From a young age, dogs learn to use their mouths to explore their environment. Some dogs may use their mouths in socially unacceptable ways. For example, it is socially acceptable for a dog to use his mouth to wrestle and nibble during play with another dog, but it is socially unacceptable for that same dog to use their mouth to wrestle and nibble on people during play time with a person.

Below are some suggestions for managing a dog who may be using their mouth inappropriately.

Reasons a Dog May Put Their Mouth on You

There are many reasons a dog may put their mouth on you, and your dog may end up doing so for not one but many reasons:

  • During playtime
  • To get your attention
  • When bored or frustrated
  • When excited
  • When overwhelmed or threatened

Mouthiness Management

Two key tools to manage a mouthy dog are:

  1. Avoid the triggers
  2. Provide appropriate outlets

During play: If you know that your dog will get to aroused when the play goes on for too long, then make an effort to keep playtime short and start to tone it down before mouthing occurs. If your dog enjoys playing tug, then make sure you have a toy that is long enough for your dog to easily hold on to without accidentally nicking your fingers. If your dog tries to mouth you when you take a toy away, don’t take toys away from your dog. Instead, trade them for something better.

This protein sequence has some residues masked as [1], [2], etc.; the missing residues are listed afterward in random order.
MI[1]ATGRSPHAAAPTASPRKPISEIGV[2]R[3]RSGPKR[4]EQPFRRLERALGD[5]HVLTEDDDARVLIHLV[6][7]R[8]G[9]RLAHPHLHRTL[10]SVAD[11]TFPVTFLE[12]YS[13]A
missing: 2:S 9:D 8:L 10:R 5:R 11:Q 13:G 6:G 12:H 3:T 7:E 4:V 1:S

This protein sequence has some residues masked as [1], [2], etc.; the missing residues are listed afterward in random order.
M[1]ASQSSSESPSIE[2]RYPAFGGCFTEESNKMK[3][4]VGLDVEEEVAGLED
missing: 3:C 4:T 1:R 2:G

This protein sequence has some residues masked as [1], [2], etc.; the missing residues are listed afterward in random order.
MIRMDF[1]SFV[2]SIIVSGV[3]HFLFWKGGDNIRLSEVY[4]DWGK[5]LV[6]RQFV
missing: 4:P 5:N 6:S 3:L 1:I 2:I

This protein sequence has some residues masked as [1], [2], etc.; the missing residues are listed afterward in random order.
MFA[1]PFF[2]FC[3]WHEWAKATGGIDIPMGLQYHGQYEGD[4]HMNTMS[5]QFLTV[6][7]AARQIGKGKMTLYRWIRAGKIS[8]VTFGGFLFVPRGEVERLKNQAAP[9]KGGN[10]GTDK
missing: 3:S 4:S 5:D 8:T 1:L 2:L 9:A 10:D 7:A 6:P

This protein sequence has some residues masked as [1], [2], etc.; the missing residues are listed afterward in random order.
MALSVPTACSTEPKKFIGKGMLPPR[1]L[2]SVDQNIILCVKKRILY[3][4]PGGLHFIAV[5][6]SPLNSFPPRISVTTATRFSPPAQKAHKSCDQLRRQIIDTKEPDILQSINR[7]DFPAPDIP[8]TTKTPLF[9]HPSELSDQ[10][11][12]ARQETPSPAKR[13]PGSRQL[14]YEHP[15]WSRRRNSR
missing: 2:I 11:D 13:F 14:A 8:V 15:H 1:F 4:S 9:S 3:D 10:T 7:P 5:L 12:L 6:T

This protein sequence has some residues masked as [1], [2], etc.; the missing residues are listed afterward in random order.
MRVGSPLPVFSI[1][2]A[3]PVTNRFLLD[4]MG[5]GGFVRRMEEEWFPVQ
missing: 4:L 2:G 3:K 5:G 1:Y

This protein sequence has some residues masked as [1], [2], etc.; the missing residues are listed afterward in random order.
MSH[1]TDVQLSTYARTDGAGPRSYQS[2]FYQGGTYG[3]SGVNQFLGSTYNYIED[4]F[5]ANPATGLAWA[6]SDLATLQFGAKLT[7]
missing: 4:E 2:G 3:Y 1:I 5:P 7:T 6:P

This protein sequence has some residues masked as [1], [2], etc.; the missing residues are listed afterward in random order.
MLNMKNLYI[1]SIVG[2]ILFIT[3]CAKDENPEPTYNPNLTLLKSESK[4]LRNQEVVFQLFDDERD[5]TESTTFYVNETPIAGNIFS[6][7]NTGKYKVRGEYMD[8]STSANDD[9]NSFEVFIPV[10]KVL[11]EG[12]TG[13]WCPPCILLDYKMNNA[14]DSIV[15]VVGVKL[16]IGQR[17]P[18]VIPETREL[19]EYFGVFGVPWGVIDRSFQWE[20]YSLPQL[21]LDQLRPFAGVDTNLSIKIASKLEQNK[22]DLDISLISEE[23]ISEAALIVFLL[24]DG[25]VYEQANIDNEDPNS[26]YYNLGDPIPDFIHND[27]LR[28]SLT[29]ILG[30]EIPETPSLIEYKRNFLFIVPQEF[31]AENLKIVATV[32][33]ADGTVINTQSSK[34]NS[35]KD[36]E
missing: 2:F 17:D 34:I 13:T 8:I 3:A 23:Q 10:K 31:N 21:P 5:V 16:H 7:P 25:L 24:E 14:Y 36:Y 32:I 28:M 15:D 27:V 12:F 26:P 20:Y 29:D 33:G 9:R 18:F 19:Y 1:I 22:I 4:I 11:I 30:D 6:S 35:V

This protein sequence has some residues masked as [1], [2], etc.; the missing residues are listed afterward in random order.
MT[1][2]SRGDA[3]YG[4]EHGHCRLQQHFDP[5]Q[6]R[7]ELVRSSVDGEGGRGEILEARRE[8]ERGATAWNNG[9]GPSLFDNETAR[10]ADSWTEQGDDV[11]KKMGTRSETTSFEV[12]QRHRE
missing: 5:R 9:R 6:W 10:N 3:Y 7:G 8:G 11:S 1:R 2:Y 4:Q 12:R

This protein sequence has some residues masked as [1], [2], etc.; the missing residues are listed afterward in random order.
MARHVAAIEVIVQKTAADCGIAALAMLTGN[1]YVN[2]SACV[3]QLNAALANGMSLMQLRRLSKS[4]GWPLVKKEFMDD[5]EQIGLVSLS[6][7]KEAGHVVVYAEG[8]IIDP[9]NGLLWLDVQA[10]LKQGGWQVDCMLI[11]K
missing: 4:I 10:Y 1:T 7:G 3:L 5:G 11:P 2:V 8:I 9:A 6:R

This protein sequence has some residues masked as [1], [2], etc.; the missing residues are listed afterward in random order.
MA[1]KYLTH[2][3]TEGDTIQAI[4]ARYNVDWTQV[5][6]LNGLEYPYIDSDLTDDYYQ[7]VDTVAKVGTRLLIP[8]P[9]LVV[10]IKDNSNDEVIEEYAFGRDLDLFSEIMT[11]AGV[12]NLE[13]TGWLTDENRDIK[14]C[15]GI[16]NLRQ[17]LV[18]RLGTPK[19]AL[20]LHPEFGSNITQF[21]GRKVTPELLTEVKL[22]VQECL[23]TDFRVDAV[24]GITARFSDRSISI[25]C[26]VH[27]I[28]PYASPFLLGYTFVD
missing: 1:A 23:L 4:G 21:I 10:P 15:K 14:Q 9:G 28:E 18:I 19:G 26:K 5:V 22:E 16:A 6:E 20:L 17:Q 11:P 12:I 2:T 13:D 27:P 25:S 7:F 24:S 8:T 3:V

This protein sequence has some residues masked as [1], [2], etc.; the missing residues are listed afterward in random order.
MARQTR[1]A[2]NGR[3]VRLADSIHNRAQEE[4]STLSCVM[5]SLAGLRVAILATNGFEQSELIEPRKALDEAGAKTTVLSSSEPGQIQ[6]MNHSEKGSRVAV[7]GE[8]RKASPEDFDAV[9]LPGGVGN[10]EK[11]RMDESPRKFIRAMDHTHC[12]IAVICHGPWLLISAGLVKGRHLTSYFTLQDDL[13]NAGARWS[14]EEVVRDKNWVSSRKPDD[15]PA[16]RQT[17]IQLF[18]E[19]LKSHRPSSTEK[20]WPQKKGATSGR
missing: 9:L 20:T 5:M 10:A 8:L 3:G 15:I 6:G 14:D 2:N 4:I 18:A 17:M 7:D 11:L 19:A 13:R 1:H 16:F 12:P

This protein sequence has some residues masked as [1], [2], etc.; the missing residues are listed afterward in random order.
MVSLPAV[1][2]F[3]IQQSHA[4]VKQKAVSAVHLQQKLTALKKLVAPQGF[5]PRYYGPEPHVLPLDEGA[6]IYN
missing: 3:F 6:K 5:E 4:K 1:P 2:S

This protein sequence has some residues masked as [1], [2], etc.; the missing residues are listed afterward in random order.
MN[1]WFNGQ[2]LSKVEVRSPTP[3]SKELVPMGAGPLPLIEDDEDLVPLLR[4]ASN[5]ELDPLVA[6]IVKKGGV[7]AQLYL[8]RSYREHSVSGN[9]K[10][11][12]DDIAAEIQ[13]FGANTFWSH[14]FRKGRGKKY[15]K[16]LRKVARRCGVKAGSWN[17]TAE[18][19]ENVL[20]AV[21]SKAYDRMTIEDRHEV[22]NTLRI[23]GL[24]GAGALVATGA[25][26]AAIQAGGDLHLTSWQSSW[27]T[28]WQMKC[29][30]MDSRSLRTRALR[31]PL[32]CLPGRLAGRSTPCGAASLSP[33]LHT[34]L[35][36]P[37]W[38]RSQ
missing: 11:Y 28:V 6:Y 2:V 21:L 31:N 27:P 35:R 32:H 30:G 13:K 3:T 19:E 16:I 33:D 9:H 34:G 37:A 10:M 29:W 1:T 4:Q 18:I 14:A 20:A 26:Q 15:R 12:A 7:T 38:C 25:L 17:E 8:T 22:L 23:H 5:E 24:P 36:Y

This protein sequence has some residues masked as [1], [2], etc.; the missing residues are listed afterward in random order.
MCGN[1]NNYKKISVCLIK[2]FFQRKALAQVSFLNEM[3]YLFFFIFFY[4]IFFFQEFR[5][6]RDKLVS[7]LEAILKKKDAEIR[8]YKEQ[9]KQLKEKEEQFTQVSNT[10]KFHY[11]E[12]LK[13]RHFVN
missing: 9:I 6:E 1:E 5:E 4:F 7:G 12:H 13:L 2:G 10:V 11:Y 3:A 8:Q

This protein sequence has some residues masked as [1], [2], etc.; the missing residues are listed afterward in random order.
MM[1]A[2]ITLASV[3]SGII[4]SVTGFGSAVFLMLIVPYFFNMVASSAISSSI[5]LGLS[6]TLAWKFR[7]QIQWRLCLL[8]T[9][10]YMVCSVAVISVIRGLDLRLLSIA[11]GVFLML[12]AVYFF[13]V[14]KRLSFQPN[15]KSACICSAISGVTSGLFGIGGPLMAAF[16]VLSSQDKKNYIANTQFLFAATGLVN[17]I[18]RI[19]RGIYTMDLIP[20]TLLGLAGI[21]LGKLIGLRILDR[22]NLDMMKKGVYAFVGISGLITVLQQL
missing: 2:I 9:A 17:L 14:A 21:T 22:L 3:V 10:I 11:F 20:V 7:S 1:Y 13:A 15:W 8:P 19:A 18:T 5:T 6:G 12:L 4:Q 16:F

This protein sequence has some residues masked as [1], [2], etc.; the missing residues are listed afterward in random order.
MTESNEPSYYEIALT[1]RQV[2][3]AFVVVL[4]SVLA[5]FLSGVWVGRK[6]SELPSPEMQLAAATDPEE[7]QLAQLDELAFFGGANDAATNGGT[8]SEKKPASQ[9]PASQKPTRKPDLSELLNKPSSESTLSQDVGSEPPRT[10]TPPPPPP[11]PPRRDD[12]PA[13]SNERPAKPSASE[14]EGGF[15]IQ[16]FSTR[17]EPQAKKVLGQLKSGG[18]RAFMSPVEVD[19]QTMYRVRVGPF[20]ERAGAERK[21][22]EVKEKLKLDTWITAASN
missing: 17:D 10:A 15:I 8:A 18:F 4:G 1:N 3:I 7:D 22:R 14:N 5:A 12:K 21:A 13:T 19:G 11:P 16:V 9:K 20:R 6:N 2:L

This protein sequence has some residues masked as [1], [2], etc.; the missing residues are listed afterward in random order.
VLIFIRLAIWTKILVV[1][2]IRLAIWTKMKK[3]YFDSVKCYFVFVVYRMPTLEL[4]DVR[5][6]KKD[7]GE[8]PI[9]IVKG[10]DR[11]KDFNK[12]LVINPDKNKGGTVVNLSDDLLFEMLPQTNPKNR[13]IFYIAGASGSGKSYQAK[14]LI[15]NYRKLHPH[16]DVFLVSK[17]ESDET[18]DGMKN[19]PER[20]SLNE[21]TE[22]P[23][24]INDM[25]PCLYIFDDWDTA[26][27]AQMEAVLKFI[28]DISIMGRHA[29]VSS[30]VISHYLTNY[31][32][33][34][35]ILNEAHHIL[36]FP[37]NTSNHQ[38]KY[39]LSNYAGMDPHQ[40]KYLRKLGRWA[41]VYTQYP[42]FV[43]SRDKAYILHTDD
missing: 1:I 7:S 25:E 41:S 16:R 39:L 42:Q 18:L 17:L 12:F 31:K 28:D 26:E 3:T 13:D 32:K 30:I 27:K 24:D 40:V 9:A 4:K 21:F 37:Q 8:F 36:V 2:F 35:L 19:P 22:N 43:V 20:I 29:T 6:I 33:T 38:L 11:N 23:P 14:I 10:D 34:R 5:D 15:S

So What Should I Do About Play-Biting?  The best policy for owners of young puppies (age 6-16 weeks) is to allow play-biting provided it is not too hard. Hard bites should result in time-out penalties — cessation of play (leave the puppy alone or put them in a penalty box for a minute) — as a consequence. Only when the puppy has gotten reliable about biting more softly should play biting be phased out altogether, by re-directing the puppy to toys and giving consequences for all bites. This way, the dog has a much better chance of growing up with good bite inhibition. Free-play with other puppies and friendly adult dogs is another good forum for puppies to develop bite inhibition.

To get your attention: Teach the dog to sit to ask for things. The sit behavior will replace the mouthing behavior. Rather than mouthing you for attention, they will sit nicely in front of you. This should all happen simultaneously with ignoring the dog when it demands attention with its mouth. Anticipate when your dog may demand something and cue or lure them into a sit instead.

When bored or frustrated: Provide your dog with more mental and physical stimulation and appropriate things to chew on, instead of your hand. You may need to audition different toys (stuffed toy, squeaky toy, bully stick, KONG, etc.) or activities (fetch, tug, long walk, treat treasure hunt, etc.) to find what your dog will really enjoy.

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